Since there are so many different sub-genres, there are romance novels to fit any taste or preference. The genre is becoming so diversified; you can find novels that feature sports, spaceships, espionage, superheroes, dragons, history, magic, mysteries and so many topics that almost anyone can find something they will enjoy. You can also find a wide range of levels of sensuality, from innocent all the way up to steamy. A resource I like to use to help find a romance book that will be the right fit for individual preferences is AllAboutRomance.com. It provides a wealth of book reviews and you can search for titles using many different facets to find one that is just right for your tastes.  

You can also start your journey to finding a great book to read, of any type or genre, by visiting our website for book lists or sign up to receive book lists by email! You can also search the entire collection by visiting our catalog page. Simply type in a title, author, or even genre like romance into the search bar, then narrow the search using the facets on the left hand side of the page to find the type of book or other material you are looking for. Our downloadable ebook and audiobook platforms CloudLibrary and Overdrive/Libby also offer a variety of curated lists you can browse to find titles you will enjoy. I’ve also included a short list of suggested romance titles to peruse.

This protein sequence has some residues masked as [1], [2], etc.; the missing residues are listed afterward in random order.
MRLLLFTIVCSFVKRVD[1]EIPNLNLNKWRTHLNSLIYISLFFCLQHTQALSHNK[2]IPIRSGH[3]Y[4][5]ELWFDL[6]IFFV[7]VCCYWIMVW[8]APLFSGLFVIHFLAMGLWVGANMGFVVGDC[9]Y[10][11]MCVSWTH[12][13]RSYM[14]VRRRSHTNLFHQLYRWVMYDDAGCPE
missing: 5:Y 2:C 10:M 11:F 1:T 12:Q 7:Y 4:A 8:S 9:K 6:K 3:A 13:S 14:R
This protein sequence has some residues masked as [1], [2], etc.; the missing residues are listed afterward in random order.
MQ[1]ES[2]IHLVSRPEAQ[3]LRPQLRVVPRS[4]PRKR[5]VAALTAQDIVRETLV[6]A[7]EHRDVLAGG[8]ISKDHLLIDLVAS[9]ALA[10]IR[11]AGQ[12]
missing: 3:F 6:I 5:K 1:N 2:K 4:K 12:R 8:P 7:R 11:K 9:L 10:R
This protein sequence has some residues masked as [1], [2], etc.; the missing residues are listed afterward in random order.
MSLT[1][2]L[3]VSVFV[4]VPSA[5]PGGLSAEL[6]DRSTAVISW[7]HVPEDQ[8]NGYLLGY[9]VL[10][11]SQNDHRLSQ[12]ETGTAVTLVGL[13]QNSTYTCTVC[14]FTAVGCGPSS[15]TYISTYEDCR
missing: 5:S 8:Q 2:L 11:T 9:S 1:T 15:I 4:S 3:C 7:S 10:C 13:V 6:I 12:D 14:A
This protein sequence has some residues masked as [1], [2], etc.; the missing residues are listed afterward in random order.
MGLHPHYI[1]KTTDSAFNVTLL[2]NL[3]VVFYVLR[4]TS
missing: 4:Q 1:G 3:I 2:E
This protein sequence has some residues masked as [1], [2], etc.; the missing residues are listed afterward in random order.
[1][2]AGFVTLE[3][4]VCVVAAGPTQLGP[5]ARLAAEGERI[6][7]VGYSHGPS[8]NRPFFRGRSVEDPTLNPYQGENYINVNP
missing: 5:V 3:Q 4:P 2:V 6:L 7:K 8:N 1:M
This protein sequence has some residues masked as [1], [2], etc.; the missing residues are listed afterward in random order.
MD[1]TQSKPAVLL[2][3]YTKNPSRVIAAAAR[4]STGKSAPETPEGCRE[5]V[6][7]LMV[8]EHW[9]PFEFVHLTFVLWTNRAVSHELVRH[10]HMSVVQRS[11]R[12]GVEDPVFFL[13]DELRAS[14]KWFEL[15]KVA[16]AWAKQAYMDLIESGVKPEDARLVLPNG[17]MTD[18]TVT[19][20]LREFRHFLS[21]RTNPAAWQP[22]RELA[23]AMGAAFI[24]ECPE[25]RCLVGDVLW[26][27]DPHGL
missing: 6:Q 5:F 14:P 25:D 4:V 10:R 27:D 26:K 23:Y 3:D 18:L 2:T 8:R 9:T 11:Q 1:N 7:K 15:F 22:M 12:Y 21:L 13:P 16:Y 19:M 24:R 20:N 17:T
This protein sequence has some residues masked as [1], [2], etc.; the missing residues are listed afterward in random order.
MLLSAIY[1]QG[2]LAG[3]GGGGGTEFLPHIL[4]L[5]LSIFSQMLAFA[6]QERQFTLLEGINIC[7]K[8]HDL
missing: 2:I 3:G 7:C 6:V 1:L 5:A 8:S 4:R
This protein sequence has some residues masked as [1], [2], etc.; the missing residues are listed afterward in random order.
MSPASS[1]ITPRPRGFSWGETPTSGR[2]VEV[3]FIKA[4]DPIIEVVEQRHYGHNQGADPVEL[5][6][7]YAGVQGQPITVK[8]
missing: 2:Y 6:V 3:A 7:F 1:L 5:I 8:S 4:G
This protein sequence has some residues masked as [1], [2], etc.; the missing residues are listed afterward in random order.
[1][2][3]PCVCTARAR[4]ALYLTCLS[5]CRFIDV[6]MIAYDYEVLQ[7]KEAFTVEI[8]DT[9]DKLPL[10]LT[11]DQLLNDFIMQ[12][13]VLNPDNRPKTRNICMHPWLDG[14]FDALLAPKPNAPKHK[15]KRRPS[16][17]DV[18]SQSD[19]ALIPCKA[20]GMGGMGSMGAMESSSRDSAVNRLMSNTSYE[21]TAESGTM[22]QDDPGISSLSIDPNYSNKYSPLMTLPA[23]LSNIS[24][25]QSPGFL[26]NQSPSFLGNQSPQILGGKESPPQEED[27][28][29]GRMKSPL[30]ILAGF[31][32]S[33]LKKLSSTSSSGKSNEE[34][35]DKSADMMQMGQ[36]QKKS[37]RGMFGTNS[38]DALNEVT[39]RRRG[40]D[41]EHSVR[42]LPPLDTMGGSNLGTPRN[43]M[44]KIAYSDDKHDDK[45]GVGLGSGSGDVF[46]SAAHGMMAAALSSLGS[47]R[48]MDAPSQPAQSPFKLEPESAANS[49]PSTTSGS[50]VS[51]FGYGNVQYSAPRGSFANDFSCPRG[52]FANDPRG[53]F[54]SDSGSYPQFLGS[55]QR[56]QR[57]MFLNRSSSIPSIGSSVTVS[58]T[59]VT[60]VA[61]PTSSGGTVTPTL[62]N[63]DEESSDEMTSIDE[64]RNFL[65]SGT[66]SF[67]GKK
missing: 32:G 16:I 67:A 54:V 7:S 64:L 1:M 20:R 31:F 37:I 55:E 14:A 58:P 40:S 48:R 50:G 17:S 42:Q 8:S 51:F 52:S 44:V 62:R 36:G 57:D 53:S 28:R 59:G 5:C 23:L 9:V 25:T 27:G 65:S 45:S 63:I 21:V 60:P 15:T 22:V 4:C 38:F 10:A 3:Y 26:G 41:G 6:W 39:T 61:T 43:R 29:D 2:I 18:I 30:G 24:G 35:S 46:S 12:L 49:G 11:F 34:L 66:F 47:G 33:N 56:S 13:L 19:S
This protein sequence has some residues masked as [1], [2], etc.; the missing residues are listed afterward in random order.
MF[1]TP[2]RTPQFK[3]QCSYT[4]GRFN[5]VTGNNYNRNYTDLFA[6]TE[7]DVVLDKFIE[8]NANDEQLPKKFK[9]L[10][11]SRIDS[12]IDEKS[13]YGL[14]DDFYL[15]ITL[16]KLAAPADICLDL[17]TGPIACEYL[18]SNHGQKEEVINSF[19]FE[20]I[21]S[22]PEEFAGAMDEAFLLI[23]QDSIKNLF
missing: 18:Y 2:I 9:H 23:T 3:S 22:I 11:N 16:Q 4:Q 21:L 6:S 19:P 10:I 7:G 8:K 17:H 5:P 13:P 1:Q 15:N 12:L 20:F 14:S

If you have any other questions, visit our homepage or don’t hesitate to reach out via phone or email! You can also email askalibrarian@corvallisoregon.gov, call 541-766-6793, or text 541-326-0100.  

Happy reading!

(Julia Engel is a reference librarian at Philomath Community Library. She can be reached via email at Julia.Engel@corvallisoregon.gov or by phone at 541-929-3016.)


Bringing Down the Duke by Evie Dunmore

An Extraordinary Union by Alyssa Cole

The Hating Game by Sally Thorne

A Hope Divided by Alyssa Cole

The Kiss Quotient by Helen Hoang

One Day in December by Josie Silver

One Last Stop by Casey McQuiston

The Outlander series by Diana Gabaldon

Redeeming Love by Francine Rivers

Seven Days in June by Tia Williams

The Summer Job by Lizzy Dent

People We Meet on Vacation by Emily Henry